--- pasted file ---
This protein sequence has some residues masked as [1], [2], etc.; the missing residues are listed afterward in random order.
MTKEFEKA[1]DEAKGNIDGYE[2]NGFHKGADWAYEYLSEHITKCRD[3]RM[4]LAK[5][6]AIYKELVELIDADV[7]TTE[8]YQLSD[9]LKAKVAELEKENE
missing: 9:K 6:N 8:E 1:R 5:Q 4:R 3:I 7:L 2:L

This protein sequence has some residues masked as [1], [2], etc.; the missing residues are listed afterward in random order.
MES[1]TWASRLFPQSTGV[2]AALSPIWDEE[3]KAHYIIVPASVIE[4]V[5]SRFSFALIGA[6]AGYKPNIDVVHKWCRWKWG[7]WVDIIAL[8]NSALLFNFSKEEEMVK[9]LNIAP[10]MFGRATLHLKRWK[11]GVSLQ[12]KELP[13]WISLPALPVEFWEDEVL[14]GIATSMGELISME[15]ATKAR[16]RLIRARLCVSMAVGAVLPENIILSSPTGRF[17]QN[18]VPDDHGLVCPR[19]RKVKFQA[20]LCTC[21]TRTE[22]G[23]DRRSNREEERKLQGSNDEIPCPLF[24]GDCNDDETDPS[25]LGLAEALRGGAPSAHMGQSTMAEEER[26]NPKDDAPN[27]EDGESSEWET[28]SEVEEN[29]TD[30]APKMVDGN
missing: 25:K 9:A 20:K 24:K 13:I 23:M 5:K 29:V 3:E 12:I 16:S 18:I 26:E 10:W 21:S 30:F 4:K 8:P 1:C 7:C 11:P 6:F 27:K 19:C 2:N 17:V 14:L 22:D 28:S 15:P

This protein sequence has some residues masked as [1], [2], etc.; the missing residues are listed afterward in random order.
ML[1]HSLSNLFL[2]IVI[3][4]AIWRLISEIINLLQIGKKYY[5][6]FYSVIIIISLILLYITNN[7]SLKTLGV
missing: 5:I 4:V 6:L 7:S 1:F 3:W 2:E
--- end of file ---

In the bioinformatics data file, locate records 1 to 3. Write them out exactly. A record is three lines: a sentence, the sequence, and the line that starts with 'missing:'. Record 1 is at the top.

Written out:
This protein sequence has some residues masked as [1], [2], etc.; the missing residues are listed afterward in random order.
MTKEFEKA[1]DEAKGNIDGYE[2]NGFHKGADWAYEYLSEHITKCRD[3]RM[4]LAK[5][6]AIYKELVELIDADV[7]TTE[8]YQLSD[9]LKAKVAELEKENE
missing: 9:K 6:N 8:E 1:R 5:Q 4:R 3:I 7:L 2:L

This protein sequence has some residues masked as [1], [2], etc.; the missing residues are listed afterward in random order.
MES[1]TWASRLFPQSTGV[2]AALSPIWDEE[3]KAHYIIVPASVIE[4]V[5]SRFSFALIGA[6]AGYKPNIDVVHKWCRWKWG[7]WVDIIAL[8]NSALLFNFSKEEEMVK[9]LNIAP[10]MFGRATLHLKRWK[11]GVSLQ[12]KELP[13]WISLPALPVEFWEDEVL[14]GIATSMGELISME[15]ATKAR[16]RLIRARLCVSMAVGAVLPENIILSSPTGRF[17]QN[18]VPDDHGLVCPR[19]RKVKFQA[20]LCTC[21]TRTE[22]G[23]DRRSNREEERKLQGSNDEIPCPLF[24]GDCNDDETDPS[25]LGLAEALRGGAPSAHMGQSTMAEEER[26]NPKDDAPN[27]EDGESSEWET[28]SEVEEN[29]TD[30]APKMVDGN
missing: 25:K 9:A 20:K 24:K 13:I 23:M 5:K 29:V 3:E 12:I 16:S 18:I 26:E 10:W 21:S 30:F 4:K 8:P 1:C 7:C 11:P 6:F 27:K 19:C 2:N 17:V 14:L 22:D 28:S 15:P

This protein sequence has some residues masked as [1], [2], etc.; the missing residues are listed afterward in random order.
ML[1]HSLSNLFL[2]IVI[3][4]AIWRLISEIINLLQIGKKYY[5][6]FYSVIIIISLILLYITNN[7]SLKTLGV
missing: 5:I 4:V 6:L 7:S 1:F 3:W 2:E